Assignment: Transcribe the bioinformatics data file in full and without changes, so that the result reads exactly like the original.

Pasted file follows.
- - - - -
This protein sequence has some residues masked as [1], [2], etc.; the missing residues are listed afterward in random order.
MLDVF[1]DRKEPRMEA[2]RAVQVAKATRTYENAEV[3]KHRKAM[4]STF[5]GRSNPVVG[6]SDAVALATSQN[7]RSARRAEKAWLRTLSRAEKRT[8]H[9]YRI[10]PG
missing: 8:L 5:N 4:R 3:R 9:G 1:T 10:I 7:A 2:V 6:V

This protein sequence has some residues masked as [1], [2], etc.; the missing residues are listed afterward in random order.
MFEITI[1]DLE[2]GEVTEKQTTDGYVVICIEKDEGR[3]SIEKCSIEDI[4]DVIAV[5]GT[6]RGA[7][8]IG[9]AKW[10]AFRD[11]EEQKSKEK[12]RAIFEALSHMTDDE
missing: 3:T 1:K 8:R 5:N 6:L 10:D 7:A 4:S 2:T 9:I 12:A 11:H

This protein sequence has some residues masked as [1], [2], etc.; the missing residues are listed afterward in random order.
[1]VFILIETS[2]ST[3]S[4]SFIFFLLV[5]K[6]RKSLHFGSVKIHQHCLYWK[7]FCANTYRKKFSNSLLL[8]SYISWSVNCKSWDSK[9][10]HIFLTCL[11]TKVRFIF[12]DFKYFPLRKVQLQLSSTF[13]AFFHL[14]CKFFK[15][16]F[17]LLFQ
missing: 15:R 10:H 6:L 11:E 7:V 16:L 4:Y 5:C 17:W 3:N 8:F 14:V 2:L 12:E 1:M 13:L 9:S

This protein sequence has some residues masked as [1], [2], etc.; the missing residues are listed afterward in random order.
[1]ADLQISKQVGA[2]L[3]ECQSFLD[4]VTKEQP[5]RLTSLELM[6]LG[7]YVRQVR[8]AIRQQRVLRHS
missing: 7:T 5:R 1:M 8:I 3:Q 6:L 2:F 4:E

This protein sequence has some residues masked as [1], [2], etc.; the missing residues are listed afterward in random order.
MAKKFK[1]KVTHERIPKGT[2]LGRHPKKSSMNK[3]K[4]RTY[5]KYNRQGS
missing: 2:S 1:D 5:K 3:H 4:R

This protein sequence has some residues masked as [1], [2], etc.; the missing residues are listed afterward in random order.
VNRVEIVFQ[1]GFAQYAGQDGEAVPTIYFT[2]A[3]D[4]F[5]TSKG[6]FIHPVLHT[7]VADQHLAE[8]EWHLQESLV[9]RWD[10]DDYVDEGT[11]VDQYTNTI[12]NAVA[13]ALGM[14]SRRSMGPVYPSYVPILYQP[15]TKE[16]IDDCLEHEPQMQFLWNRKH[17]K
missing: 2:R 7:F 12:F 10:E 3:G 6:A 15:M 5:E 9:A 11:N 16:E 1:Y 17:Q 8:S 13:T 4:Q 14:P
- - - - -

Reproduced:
This protein sequence has some residues masked as [1], [2], etc.; the missing residues are listed afterward in random order.
MLDVF[1]DRKEPRMEA[2]RAVQVAKATRTYENAEV[3]KHRKAM[4]STF[5]GRSNPVVG[6]SDAVALATSQN[7]RSARRAEKAWLRTLSRAEKRT[8]H[9]YRI[10]PG
missing: 8:L 5:N 4:R 3:R 9:G 1:T 10:I 7:A 2:V 6:V

This protein sequence has some residues masked as [1], [2], etc.; the missing residues are listed afterward in random order.
MFEITI[1]DLE[2]GEVTEKQTTDGYVVICIEKDEGR[3]SIEKCSIEDI[4]DVIAV[5]GT[6]RGA[7][8]IG[9]AKW[10]AFRD[11]EEQKSKEK[12]RAIFEALSHMTDDE
missing: 3:T 1:K 8:R 5:N 6:L 10:D 7:A 4:S 2:T 9:I 12:A 11:H

This protein sequence has some residues masked as [1], [2], etc.; the missing residues are listed afterward in random order.
[1]VFILIETS[2]ST[3]S[4]SFIFFLLV[5]K[6]RKSLHFGSVKIHQHCLYWK[7]FCANTYRKKFSNSLLL[8]SYISWSVNCKSWDSK[9][10]HIFLTCL[11]TKVRFIF[12]DFKYFPLRKVQLQLSSTF[13]AFFHL[14]CKFFK[15][16]F[17]LLFQ
missing: 15:R 10:H 6:L 11:E 7:V 16:L 4:Y 5:C 17:W 3:N 8:F 14:V 2:L 12:E 1:M 13:L 9:S

This protein sequence has some residues masked as [1], [2], etc.; the missing residues are listed afterward in random order.
[1]ADLQISKQVGA[2]L[3]ECQSFLD[4]VTKEQP[5]RLTSLELM[6]LG[7]YVRQVR[8]AIRQQRVLRHS
missing: 7:T 5:R 1:M 8:I 3:Q 6:L 2:F 4:E

This protein sequence has some residues masked as [1], [2], etc.; the missing residues are listed afterward in random order.
MAKKFK[1]KVTHERIPKGT[2]LGRHPKKSSMNK[3]K[4]RTY[5]KYNRQGS
missing: 2:S 1:D 5:K 3:H 4:R

This protein sequence has some residues masked as [1], [2], etc.; the missing residues are listed afterward in random order.
VNRVEIVFQ[1]GFAQYAGQDGEAVPTIYFT[2]A[3]D[4]F[5]TSKG[6]FIHPVLHT[7]VADQHLAE[8]EWHLQESLV[9]RWD[10]DDYVDEGT[11]VDQYTNTI[12]NAVA[13]ALGM[14]SRRSMGPVYPSYVPILYQP[15]TKE[16]IDDCLEHEPQMQFLWNRKH[17]K
missing: 2:R 7:F 12:F 10:E 3:G 6:A 15:M 5:E 9:A 11:N 16:E 1:Y 17:Q 8:S 13:T 4:Q 14:P